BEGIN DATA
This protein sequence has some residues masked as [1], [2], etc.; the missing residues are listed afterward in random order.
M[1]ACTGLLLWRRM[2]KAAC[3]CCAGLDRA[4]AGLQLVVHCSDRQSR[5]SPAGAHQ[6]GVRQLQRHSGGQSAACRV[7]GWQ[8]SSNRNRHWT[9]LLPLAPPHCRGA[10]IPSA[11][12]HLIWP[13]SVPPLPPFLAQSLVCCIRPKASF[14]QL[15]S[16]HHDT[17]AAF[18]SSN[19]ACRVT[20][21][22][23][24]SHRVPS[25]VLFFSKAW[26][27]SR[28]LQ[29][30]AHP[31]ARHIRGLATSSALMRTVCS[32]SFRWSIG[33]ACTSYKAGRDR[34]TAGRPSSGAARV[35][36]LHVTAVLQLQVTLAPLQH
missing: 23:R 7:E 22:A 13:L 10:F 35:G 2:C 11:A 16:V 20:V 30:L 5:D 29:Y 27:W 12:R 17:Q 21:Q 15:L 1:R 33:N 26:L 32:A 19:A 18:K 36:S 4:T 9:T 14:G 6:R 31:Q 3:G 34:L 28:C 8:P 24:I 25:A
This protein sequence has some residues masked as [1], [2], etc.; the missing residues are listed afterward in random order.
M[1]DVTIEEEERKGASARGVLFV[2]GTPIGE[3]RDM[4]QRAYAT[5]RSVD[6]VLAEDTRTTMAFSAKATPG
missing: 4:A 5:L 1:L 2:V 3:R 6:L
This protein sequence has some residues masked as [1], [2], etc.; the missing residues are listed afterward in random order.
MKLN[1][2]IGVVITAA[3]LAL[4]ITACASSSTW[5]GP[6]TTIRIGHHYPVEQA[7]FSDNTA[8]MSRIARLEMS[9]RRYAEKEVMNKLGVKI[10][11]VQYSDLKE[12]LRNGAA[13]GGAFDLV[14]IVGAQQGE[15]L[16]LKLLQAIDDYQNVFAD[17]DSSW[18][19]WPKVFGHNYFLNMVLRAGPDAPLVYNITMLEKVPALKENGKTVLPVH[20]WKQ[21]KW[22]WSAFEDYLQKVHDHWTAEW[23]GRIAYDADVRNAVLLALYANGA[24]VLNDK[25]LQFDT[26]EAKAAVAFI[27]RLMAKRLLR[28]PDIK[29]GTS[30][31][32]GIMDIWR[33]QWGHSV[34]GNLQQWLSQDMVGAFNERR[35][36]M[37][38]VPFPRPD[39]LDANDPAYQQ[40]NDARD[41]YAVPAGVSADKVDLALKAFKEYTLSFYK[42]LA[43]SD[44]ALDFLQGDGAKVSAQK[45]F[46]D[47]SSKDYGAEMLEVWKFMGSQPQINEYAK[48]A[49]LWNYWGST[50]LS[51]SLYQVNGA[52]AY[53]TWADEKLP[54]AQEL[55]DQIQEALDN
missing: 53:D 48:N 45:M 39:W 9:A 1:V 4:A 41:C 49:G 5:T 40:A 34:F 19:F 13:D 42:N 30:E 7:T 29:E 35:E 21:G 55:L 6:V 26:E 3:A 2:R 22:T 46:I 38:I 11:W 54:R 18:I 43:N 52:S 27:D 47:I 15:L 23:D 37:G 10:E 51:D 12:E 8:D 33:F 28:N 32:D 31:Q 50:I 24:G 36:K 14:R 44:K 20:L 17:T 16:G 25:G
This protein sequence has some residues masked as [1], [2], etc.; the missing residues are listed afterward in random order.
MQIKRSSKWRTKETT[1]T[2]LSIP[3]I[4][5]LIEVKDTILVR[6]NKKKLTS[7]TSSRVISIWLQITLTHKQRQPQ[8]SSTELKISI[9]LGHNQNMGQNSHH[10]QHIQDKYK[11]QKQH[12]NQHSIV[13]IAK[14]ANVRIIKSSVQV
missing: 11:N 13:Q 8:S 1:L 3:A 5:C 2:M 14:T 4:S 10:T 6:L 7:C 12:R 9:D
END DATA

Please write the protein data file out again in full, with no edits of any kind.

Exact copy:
This protein sequence has some residues masked as [1], [2], etc.; the missing residues are listed afterward in random order.
M[1]ACTGLLLWRRM[2]KAAC[3]CCAGLDRA[4]AGLQLVVHCSDRQSR[5]SPAGAHQ[6]GVRQLQRHSGGQSAACRV[7]GWQ[8]SSNRNRHWT[9]LLPLAPPHCRGA[10]IPSA[11][12]HLIWP[13]SVPPLPPFLAQSLVCCIRPKASF[14]QL[15]S[16]HHDT[17]AAF[18]SSN[19]ACRVT[20][21][22][23][24]SHRVPS[25]VLFFSKAW[26][27]SR[28]LQ[29][30]AHP[31]ARHIRGLATSSALMRTVCS[32]SFRWSIG[33]ACTSYKAGRDR[34]TAGRPSSGAARV[35][36]LHVTAVLQLQVTLAPLQH
missing: 23:R 7:E 22:A 13:L 10:F 35:G 2:C 11:A 16:V 20:V 30:L 5:D 29:Y 27:W 12:R 17:Q 21:Q 15:L 1:R 33:N 26:L 32:A 19:A 18:K 36:S 4:T 9:T 14:G 6:R 31:Q 3:G 34:L 28:C 8:P 24:I 25:A
This protein sequence has some residues masked as [1], [2], etc.; the missing residues are listed afterward in random order.
M[1]DVTIEEEERKGASARGVLFV[2]GTPIGE[3]RDM[4]QRAYAT[5]RSVD[6]VLAEDTRTTMAFSAKATPG
missing: 4:A 5:L 1:L 2:V 3:R 6:L
This protein sequence has some residues masked as [1], [2], etc.; the missing residues are listed afterward in random order.
MKLN[1][2]IGVVITAA[3]LAL[4]ITACASSSTW[5]GP[6]TTIRIGHHYPVEQA[7]FSDNTA[8]MSRIARLEMS[9]RRYAEKEVMNKLGVKI[10][11]VQYSDLKE[12]LRNGAA[13]GGAFDLV[14]IVGAQQGE[15]L[16]LKLLQAIDDYQNVFAD[17]DSSW[18][19]WPKVFGHNYFLNMVLRAGPDAPLVYNITMLEKVPALKENGKTVLPVH[20]WKQ[21]KW[22]WSAFEDYLQKVHDHWTAEW[23]GRIAYDADVRNAVLLALYANGA[24]VLNDK[25]LQFDT[26]EAKAAVAFI[27]RLMAKRLLR[28]PDIK[29]GTS[30][31][32]GIMDIWR[33]QWGHSV[34]GNLQQWLSQDMVGAFNERR[35][36]M[37][38]VPFPRPD[39]LDANDPAYQQ[40]NDARD[41]YAVPAGVSADKVDLALKAFKEYTLSFYK[42]LA[43]SD[44]ALDFLQGDGAKVSAQK[45]F[46]D[47]SSKDYGAEMLEVWKFMGSQPQINEYAK[48]A[49]LWNYWGST[50]LS[51]SLYQVNGA[52]AY[53]TWADEKLP[54]AQEL[55]DQIQEALDN
missing: 53:D 48:N 45:M 39:W 9:A 1:V 4:A 41:C 49:G 5:T 40:A 34:F 19:F 13:D 42:N 30:E 7:T 29:E 35:E 21:G 55:L 6:V 26:E 3:A 2:R 22:T 46:I 38:I 11:W 54:R 18:I 43:N 52:S 27:D 47:I 15:L 23:D 37:G 10:E 51:D 12:E 8:D 33:F 28:N 32:D 31:Q 50:I 24:G 36:K 14:R 44:K 20:L 17:T 16:G 25:G
This protein sequence has some residues masked as [1], [2], etc.; the missing residues are listed afterward in random order.
MQIKRSSKWRTKETT[1]T[2]LSIP[3]I[4][5]LIEVKDTILVR[6]NKKKLTS[7]TSSRVISIWLQITLTHKQRQPQ[8]SSTELKISI[9]LGHNQNMGQNSHH[10]QHIQDKYK[11]QKQH[12]NQHSIV[13]IAK[14]ANVRIIKSSVQV
missing: 11:N 13:Q 8:S 1:L 3:A 5:C 2:M 14:T 4:S 10:T 6:L 7:C 12:R 9:D